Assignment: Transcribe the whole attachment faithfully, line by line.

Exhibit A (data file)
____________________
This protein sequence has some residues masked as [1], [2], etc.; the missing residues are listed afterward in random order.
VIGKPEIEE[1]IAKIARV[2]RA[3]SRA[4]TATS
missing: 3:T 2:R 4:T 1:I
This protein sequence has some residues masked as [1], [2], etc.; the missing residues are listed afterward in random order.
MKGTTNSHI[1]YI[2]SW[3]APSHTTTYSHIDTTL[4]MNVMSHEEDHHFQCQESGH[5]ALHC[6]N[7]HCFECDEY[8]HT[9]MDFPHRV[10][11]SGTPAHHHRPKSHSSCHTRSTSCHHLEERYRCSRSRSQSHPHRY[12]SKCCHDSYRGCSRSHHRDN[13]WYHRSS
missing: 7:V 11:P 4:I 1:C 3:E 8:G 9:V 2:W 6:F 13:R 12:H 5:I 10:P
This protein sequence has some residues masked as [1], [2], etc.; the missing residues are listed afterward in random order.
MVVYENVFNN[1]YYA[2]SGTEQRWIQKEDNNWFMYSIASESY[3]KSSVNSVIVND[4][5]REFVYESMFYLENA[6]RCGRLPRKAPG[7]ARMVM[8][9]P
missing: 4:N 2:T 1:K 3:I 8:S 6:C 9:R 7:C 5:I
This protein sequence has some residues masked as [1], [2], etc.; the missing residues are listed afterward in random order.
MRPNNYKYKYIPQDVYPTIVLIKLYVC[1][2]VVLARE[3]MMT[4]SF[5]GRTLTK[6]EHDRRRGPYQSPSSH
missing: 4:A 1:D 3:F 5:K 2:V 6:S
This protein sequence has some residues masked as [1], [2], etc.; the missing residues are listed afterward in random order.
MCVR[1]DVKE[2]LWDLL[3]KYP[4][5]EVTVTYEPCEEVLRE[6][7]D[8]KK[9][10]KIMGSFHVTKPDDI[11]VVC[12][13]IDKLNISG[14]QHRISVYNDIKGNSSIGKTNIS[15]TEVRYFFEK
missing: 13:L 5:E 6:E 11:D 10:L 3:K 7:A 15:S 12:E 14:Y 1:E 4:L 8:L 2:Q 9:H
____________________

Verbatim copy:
This protein sequence has some residues masked as [1], [2], etc.; the missing residues are listed afterward in random order.
VIGKPEIEE[1]IAKIARV[2]RA[3]SRA[4]TATS
missing: 3:T 2:R 4:T 1:I
This protein sequence has some residues masked as [1], [2], etc.; the missing residues are listed afterward in random order.
MKGTTNSHI[1]YI[2]SW[3]APSHTTTYSHIDTTL[4]MNVMSHEEDHHFQCQESGH[5]ALHC[6]N[7]HCFECDEY[8]HT[9]MDFPHRV[10][11]SGTPAHHHRPKSHSSCHTRSTSCHHLEERYRCSRSRSQSHPHRY[12]SKCCHDSYRGCSRSHHRDN[13]WYHRSS
missing: 7:V 11:P 4:I 1:C 3:E 8:G 9:V 2:W 6:F 13:R 12:H 5:I 10:P
This protein sequence has some residues masked as [1], [2], etc.; the missing residues are listed afterward in random order.
MVVYENVFNN[1]YYA[2]SGTEQRWIQKEDNNWFMYSIASESY[3]KSSVNSVIVND[4][5]REFVYESMFYLENA[6]RCGRLPRKAPG[7]ARMVM[8][9]P
missing: 4:N 2:T 1:K 3:I 8:S 6:C 9:R 7:C 5:I
This protein sequence has some residues masked as [1], [2], etc.; the missing residues are listed afterward in random order.
MRPNNYKYKYIPQDVYPTIVLIKLYVC[1][2]VVLARE[3]MMT[4]SF[5]GRTLTK[6]EHDRRRGPYQSPSSH
missing: 4:A 1:D 3:F 5:K 2:V 6:S
This protein sequence has some residues masked as [1], [2], etc.; the missing residues are listed afterward in random order.
MCVR[1]DVKE[2]LWDLL[3]KYP[4][5]EVTVTYEPCEEVLRE[6][7]D[8]KK[9][10]KIMGSFHVTKPDDI[11]VVC[12][13]IDKLNISG[14]QHRISVYNDIKGNSSIGKTNIS[15]TEVRYFFEK
missing: 13:L 5:E 6:E 11:D 10:L 3:K 7:A 15:S 12:E 14:Y 1:E 4:L 8:L 2:Q 9:H